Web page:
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Are Open Houses a good idea?

Is an open house a hassle-free way to get a quick sale and better price for your property? Or could it put off potential buyers? We look at the pros and cons.

So, what is an open house and how it is different?

An open house restricts viewings of your property to a few hours on a single day. It’s an alternative to individual appointments stretching over several weeks or months. It may be that anyone can drop in during that time slot or an estate agent will book back-to-back appointments. The seller will usually set a guide price for the property and after they have looked around, visitors will be invited to make a bid. Ultimately, the aim is to obtain an offer the same day.


 “In terms of convenience, it’s great for clients. We have an open house booked for this Saturday. All the appointments are grouped together and hopefully that’s it. Job done. Property sold,” said estate agent Daniel Coombes of Southdown Property Solutions.

An open house encourages faster decision making and better offers, say supporters. “You can get a bit of a buzz if people are shown around the property at the same time. They will fight for it if they know others are interested too. The seller can end up getting higher offers,” said estate agent Vicky Vanner of Liverpool Property Solutions.

Daniel agreed. He said: “We have achieved between £10,000 and £15,000 over the guide price in an open house sale.”

In addition, sellers have one major chance to get their property show home ready.  They can focus their effort. They don’t have to keep cleaning and tidying up for individual viewings often at short notice. This is a major practical advantage, especially for families with children.

Is Open House selling a good idea?
Is Open House selling a good idea?


The main problem, of course, is that some buyers may not be able to attend the open day. “It maybe that if we are very strict and say no viewing on any other day, we could be turning away purchasers who are prepared to give the asking price,” said Daniel.

The estate agent advises sellers who opt for an open house to consider occasional individual viewings for those who genuinely can’t attend because they are away, for instance.

“But you need to make anyone viewing the property before the open day is aware that it is still going ahead. Say you will put forward their offer to the vendor but the property won’t come off the market until after feedback from the weekend.”

Some potential purchasers may find open house viewings too pressured to take part.  While others may put in a rushed bid only for it to fall through at a later date because its unaffordable. Meanwhile the best buyers who can meet the asking price may be put off by the free for all scramble and possible bidding war.

But Vicky doesn’t believe that offers from open house viewings have a greater dropout rate. She said: “We get that all the time.  People make an offer and can’t get a mortgage. Even if we have an open day and receive multiple offers, we wouldn’t take a property off the market until solicitors are under instruction on both sides and they have a memorandum of sale.”

However nosy neighbours can be a disadvantage of an open house sale, she says. “When a board goes up advertising an open house you can guarantee that a few neighbours will ring up and want to make an appointment to look around. They are time wasters really.”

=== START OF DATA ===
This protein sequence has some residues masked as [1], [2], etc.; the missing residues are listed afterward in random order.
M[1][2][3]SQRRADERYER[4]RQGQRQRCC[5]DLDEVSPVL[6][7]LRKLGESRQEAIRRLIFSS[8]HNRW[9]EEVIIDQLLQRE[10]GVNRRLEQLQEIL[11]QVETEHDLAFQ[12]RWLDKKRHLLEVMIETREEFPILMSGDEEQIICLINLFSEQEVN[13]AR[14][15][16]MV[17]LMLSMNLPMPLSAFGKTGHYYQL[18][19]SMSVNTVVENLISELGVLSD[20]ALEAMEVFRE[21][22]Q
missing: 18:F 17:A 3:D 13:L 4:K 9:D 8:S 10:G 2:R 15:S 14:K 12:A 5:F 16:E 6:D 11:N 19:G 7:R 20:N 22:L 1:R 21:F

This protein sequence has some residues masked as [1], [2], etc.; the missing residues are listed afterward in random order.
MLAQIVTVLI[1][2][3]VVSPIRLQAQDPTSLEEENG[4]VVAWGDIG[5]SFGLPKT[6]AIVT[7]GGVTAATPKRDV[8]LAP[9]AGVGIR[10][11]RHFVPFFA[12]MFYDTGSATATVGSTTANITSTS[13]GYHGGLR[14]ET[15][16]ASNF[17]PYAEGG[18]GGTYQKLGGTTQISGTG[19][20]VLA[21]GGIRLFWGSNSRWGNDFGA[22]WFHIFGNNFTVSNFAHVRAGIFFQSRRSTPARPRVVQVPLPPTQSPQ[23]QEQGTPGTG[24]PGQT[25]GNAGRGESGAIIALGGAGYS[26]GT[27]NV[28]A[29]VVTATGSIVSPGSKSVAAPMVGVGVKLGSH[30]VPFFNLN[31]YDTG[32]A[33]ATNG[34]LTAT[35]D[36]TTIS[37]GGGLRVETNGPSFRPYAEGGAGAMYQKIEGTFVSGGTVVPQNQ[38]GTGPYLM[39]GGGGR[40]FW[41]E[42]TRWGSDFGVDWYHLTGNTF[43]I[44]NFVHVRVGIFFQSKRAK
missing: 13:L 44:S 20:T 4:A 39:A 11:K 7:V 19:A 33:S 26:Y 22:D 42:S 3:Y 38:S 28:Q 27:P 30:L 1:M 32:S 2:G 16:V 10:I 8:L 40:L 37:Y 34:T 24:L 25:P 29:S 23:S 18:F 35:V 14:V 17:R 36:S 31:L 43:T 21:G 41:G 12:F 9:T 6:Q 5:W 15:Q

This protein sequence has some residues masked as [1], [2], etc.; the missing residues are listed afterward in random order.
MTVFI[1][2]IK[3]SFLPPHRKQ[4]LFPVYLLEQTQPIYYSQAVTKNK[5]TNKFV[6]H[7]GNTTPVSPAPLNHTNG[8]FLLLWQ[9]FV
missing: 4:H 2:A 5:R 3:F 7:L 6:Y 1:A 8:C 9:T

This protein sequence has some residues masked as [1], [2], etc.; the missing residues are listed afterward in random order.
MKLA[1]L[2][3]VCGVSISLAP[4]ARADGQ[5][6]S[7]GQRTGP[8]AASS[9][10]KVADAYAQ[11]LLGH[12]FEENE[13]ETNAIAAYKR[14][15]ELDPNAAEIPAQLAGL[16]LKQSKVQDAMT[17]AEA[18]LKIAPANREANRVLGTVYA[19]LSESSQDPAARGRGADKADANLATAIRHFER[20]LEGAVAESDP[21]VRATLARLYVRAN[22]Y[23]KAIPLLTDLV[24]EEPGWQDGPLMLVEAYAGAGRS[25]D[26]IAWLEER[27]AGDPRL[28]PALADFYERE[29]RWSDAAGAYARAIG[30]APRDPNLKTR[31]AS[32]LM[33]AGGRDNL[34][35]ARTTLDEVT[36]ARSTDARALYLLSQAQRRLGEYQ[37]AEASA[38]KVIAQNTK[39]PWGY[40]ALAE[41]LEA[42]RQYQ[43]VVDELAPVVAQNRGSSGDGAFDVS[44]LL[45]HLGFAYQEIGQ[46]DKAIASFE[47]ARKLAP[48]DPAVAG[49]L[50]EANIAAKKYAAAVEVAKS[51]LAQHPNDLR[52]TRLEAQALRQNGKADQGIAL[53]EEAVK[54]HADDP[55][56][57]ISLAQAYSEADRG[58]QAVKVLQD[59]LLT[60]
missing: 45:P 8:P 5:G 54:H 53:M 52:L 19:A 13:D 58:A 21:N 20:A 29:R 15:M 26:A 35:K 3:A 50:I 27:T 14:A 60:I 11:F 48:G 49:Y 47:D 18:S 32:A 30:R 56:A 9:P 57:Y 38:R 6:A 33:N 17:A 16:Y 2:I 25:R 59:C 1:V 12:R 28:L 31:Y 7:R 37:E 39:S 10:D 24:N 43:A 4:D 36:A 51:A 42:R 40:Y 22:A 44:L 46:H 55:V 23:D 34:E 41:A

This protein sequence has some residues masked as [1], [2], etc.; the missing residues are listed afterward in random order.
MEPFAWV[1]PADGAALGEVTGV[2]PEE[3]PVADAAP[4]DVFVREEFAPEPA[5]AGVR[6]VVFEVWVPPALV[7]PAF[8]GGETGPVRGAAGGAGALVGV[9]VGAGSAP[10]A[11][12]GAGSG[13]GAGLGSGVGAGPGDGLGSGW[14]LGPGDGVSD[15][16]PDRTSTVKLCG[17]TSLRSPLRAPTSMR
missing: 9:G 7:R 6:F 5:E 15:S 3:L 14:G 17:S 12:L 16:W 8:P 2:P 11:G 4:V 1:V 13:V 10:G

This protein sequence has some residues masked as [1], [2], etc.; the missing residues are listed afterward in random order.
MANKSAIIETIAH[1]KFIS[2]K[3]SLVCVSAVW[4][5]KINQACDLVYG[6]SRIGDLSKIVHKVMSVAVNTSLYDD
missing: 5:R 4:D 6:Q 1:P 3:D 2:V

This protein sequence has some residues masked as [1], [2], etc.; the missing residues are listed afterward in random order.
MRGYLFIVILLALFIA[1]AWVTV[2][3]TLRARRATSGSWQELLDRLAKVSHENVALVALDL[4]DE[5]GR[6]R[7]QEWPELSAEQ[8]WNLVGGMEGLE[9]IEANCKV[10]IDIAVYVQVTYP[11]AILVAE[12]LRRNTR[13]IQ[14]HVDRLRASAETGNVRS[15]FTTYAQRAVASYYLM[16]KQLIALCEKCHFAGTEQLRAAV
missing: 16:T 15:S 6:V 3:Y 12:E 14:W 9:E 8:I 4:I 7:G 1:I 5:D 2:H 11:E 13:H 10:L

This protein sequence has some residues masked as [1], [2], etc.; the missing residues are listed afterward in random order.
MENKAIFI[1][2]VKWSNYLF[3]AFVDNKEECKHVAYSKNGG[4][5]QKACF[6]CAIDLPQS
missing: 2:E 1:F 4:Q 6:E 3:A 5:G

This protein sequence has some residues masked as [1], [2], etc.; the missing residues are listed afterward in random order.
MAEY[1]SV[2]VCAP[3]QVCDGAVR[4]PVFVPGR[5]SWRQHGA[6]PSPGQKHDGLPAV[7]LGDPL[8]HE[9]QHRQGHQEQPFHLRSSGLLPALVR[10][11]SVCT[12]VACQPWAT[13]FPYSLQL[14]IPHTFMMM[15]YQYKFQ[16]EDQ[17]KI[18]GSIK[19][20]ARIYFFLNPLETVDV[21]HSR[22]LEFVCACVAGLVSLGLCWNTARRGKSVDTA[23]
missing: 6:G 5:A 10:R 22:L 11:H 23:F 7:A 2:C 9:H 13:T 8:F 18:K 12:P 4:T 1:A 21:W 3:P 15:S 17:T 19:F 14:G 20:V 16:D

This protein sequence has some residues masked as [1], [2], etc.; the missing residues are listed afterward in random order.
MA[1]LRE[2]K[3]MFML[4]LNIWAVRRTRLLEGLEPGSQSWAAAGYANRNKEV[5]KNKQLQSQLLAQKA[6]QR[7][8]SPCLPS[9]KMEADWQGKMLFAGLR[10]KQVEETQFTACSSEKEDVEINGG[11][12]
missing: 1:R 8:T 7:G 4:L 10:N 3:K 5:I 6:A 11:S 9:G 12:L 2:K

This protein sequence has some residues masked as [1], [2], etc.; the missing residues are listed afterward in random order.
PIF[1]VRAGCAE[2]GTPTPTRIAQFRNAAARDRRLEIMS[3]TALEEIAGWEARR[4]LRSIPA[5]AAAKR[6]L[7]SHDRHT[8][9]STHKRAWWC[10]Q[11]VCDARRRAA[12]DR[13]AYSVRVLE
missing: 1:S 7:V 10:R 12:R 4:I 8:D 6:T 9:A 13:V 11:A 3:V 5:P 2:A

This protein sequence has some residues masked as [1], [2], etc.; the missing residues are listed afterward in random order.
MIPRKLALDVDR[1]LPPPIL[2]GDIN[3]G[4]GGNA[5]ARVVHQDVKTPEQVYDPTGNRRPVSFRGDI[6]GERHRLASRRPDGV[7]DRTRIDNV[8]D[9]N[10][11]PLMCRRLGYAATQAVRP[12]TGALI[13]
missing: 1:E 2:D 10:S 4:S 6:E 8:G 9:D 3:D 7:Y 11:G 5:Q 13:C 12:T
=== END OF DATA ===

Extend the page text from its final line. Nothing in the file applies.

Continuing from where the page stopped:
Security is another potential problem. “If it’s an owner-occupied property and four or five people turn up for the open house and shoot of in different directions, how is an estate agent going to look after the owner’s belongings? That’s why I don’t do them,” said Paul Preen, director of Lang, Town and Country estate agents.

Daniel agreed security is an issue. He said his estate agency only advertises the date of an open house and not the time, so people have to book an  appointment to attend. “You don’t want people turning up out of the blue,” he said.

Do open houses work?

The market or at least the individual property needs to warrant an open day, say experts. Is there enough buyer interest to make it a success or could just one or two couples turn up? Does it show your property off to its best advantage?

 “If we get a lot of interest in a property when it first goes on the market, I would always say we should consider an open house,” says Vicky, who added the pricing of the property is important. It needs to be attractive.

But Karen Mocko, of Patrick Williams Estate Agents in Reading, says the market has changed. “We don’t do open house viewings any more. The market is much tougher. It has changed from a sellers’ market to a buyers’ market.

“We also need to be very wary for the seller if the property had an open house and is still available for sale a week later, what message does that send the market? Nobody wants the house and let’s make a lower offer. I know I would.”

Paul said: “I’m not a fan. I feel individuals should have their own allotted time to get a feel for a property. There’s lots of psychology involved and people think open houses push people to make an offer, but the buying public don’t like them. They want their own time to view a property and ask questions.”

He added: “First impressions count. How can you show off a room at its best when it is full of 15 to 20 people.  It’s impossible.”

Karen agreed, saying: “How can buyers imagine where they would put their furniture in a two or three-bedroom property crowded with people. At the end of the day, we are here to provide a service.”

Clearly open houses work for some but not others. There are many factors to take into consideration. A good estate agent should be able to advise if an open house viewing is the best way to sell your property.